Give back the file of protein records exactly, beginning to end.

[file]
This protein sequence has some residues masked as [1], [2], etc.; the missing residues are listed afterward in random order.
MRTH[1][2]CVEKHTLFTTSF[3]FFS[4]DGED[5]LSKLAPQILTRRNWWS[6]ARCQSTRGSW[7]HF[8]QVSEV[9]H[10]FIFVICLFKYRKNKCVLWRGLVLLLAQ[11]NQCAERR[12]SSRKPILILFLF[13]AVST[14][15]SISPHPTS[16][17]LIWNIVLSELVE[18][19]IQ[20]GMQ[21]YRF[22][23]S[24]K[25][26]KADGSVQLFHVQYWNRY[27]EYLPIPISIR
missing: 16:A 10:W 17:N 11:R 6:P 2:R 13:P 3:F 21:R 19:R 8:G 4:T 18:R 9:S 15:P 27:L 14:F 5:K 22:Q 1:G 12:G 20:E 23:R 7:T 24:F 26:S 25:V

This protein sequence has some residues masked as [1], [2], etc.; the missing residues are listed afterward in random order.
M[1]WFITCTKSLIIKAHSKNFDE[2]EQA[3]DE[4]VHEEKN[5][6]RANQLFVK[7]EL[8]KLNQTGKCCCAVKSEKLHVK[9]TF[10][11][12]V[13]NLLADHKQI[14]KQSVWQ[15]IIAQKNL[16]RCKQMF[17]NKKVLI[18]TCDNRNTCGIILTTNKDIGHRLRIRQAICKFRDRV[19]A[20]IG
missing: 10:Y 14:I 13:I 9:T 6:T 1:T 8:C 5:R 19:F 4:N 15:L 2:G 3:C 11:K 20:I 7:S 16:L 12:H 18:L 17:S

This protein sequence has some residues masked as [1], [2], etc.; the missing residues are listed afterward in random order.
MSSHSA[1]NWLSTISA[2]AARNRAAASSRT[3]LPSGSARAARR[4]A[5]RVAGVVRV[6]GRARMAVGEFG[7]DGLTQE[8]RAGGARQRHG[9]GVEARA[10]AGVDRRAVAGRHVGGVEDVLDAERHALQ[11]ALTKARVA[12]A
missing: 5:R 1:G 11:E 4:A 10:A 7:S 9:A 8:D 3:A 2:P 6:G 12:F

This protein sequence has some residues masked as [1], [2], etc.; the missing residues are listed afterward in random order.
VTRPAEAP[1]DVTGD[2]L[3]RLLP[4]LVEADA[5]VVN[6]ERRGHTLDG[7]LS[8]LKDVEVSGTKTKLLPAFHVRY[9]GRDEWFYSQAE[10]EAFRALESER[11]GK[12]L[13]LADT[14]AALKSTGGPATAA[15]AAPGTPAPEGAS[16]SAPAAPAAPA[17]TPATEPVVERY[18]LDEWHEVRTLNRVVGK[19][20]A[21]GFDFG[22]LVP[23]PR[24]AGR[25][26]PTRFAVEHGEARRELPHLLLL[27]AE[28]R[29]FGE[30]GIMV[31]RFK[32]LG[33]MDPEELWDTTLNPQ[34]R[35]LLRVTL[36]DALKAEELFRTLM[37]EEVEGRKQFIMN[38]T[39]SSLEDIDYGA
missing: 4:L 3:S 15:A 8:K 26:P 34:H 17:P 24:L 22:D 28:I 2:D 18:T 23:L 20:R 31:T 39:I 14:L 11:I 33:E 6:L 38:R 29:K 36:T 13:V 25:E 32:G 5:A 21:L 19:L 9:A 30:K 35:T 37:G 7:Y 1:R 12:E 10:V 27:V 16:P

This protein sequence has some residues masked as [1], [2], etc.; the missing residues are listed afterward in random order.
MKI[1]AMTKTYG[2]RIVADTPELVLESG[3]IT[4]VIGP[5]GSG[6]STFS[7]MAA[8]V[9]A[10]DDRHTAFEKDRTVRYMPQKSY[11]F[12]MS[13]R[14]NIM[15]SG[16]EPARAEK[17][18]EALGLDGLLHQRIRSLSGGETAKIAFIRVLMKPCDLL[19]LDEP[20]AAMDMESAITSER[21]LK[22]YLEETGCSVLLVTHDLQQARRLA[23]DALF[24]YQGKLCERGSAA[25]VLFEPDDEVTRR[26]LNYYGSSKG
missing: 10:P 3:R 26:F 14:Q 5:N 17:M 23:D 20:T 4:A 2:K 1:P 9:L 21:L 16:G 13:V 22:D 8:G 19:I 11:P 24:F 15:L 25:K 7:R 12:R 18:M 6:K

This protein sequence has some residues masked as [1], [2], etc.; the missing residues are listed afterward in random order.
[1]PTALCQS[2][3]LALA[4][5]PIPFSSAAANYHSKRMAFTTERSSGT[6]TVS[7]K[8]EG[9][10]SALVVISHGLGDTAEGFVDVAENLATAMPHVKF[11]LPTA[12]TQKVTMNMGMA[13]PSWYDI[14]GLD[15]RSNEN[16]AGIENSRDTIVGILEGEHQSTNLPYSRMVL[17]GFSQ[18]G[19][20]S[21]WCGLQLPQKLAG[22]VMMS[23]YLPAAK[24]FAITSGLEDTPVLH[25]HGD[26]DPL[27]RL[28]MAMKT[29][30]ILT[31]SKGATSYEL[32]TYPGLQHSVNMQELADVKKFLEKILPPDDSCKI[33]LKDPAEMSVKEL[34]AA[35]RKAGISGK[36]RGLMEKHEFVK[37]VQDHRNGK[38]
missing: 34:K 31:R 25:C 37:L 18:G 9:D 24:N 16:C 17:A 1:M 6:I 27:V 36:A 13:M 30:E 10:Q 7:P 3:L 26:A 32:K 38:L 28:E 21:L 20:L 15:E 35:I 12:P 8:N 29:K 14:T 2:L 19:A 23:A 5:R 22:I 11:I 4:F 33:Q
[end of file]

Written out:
This protein sequence has some residues masked as [1], [2], etc.; the missing residues are listed afterward in random order.
MRTH[1][2]CVEKHTLFTTSF[3]FFS[4]DGED[5]LSKLAPQILTRRNWWS[6]ARCQSTRGSW[7]HF[8]QVSEV[9]H[10]FIFVICLFKYRKNKCVLWRGLVLLLAQ[11]NQCAERR[12]SSRKPILILFLF[13]AVST[14][15]SISPHPTS[16][17]LIWNIVLSELVE[18][19]IQ[20]GMQ[21]YRF[22][23]S[24]K[25][26]KADGSVQLFHVQYWNRY[27]EYLPIPISIR
missing: 16:A 10:W 17:N 11:R 6:P 2:R 13:P 3:F 21:R 19:R 8:G 4:T 18:R 9:S 15:P 27:L 14:F 5:K 22:Q 1:G 12:G 20:E 23:R 7:T 24:F 26:S 25:V

This protein sequence has some residues masked as [1], [2], etc.; the missing residues are listed afterward in random order.
M[1]WFITCTKSLIIKAHSKNFDE[2]EQA[3]DE[4]VHEEKN[5][6]RANQLFVK[7]EL[8]KLNQTGKCCCAVKSEKLHVK[9]TF[10][11][12]V[13]NLLADHKQI[14]KQSVWQ[15]IIAQKNL[16]RCKQMF[17]NKKVLI[18]TCDNRNTCGIILTTNKDIGHRLRIRQAICKFRDRV[19]A[20]IG
missing: 10:Y 14:I 13:I 9:T 6:T 1:T 8:C 5:R 19:F 4:N 15:L 2:G 3:C 11:K 20:I 7:S 16:L 12:H 18:L 17:S

This protein sequence has some residues masked as [1], [2], etc.; the missing residues are listed afterward in random order.
MSSHSA[1]NWLSTISA[2]AARNRAAASSRT[3]LPSGSARAARR[4]A[5]RVAGVVRV[6]GRARMAVGEFG[7]DGLTQE[8]RAGGARQRHG[9]GVEARA[10]AGVDRRAVAGRHVGGVEDVLDAERHALQ[11]ALTKARVA[12]A
missing: 5:R 1:G 11:E 4:A 10:A 7:S 9:A 8:D 3:A 2:P 6:G 12:F

This protein sequence has some residues masked as [1], [2], etc.; the missing residues are listed afterward in random order.
VTRPAEAP[1]DVTGD[2]L[3]RLLP[4]LVEADA[5]VVN[6]ERRGHTLDG[7]LS[8]LKDVEVSGTKTKLLPAFHVRY[9]GRDEWFYSQAE[10]EAFRALESER[11]GK[12]L[13]LADT[14]AALKSTGGPATAA[15]AAPGTPAPEGAS[16]SAPAAPAAPA[17]TPATEPVVERY[18]LDEWHEVRTLNRVVGK[19][20]A[21]GFDFG[22]LVP[23]PR[24]AGR[25][26]PTRFAVEHGEARRELPHLLLL[27]AE[28]R[29]FGE[30]GIMV[31]RFK[32]LG[33]MDPEELWDTTLNPQ[34]R[35]LLRVTL[36]DALKAEELFRTLM[37]EEVEGRKQFIMN[38]T[39]SSLEDIDYGA
missing: 4:L 3:S 15:A 8:K 26:P 34:H 17:P 24:L 22:D 28:I 2:D 18:T 23:L 20:R 31:T 39:I 14:L 11:I 33:E 6:L 38:R 29:K 36:T 13:V 25:E 32:G 5:A 21:L 19:L 9:A 30:K 35:T 37:G 7:Y 1:R 12:E 10:V 27:V 16:P

This protein sequence has some residues masked as [1], [2], etc.; the missing residues are listed afterward in random order.
MKI[1]AMTKTYG[2]RIVADTPELVLESG[3]IT[4]VIGP[5]GSG[6]STFS[7]MAA[8]V[9]A[10]DDRHTAFEKDRTVRYMPQKSY[11]F[12]MS[13]R[14]NIM[15]SG[16]EPARAEK[17][18]EALGLDGLLHQRIRSLSGGETAKIAFIRVLMKPCDLL[19]LDEP[20]AAMDMESAITSER[21]LK[22]YLEETGCSVLLVTHDLQQARRLA[23]DALF[24]YQGKLCERGSAA[25]VLFEPDDEVTRR[26]LNYYGSSKG
missing: 10:P 3:R 26:F 14:Q 5:N 17:M 23:D 20:T 4:A 2:K 1:P 9:L 21:L 16:G 13:V 22:D 8:G 19:I 11:P 24:F 15:L 25:K 7:R 12:R 18:M 6:K

This protein sequence has some residues masked as [1], [2], etc.; the missing residues are listed afterward in random order.
[1]PTALCQS[2][3]LALA[4][5]PIPFSSAAANYHSKRMAFTTERSSGT[6]TVS[7]K[8]EG[9][10]SALVVISHGLGDTAEGFVDVAENLATAMPHVKF[11]LPTA[12]TQKVTMNMGMA[13]PSWYDI[14]GLD[15]RSNEN[16]AGIENSRDTIVGILEGEHQSTNLPYSRMVL[17]GFSQ[18]G[19][20]S[21]WCGLQLPQKLAG[22]VMMS[23]YLPAAK[24]FAITSGLEDTPVLH[25]HGD[26]DPL[27]RL[28]MAMKT[29][30]ILT[31]SKGATSYEL[32]TYPGLQHSVNMQELADVKKFLEKILPPDDSCKI[33]LKDPAEMSVKEL[34]AA[35]RKAGISGK[36]RGLMEKHEFVK[37]VQDHRNGK[38]
missing: 34:K 31:R 25:C 37:L 18:G 9:D 24:N 16:C 17:A 1:M 6:I 27:V 36:A 13:M 30:E 10:Q 7:P 3:L 26:A 32:K 38:L 28:E 21:L 20:L 15:E 35:I 12:P 8:N 29:K 14:T 2:L 19:A 23:A 5:R 22:I 11:I 4:F 33:Q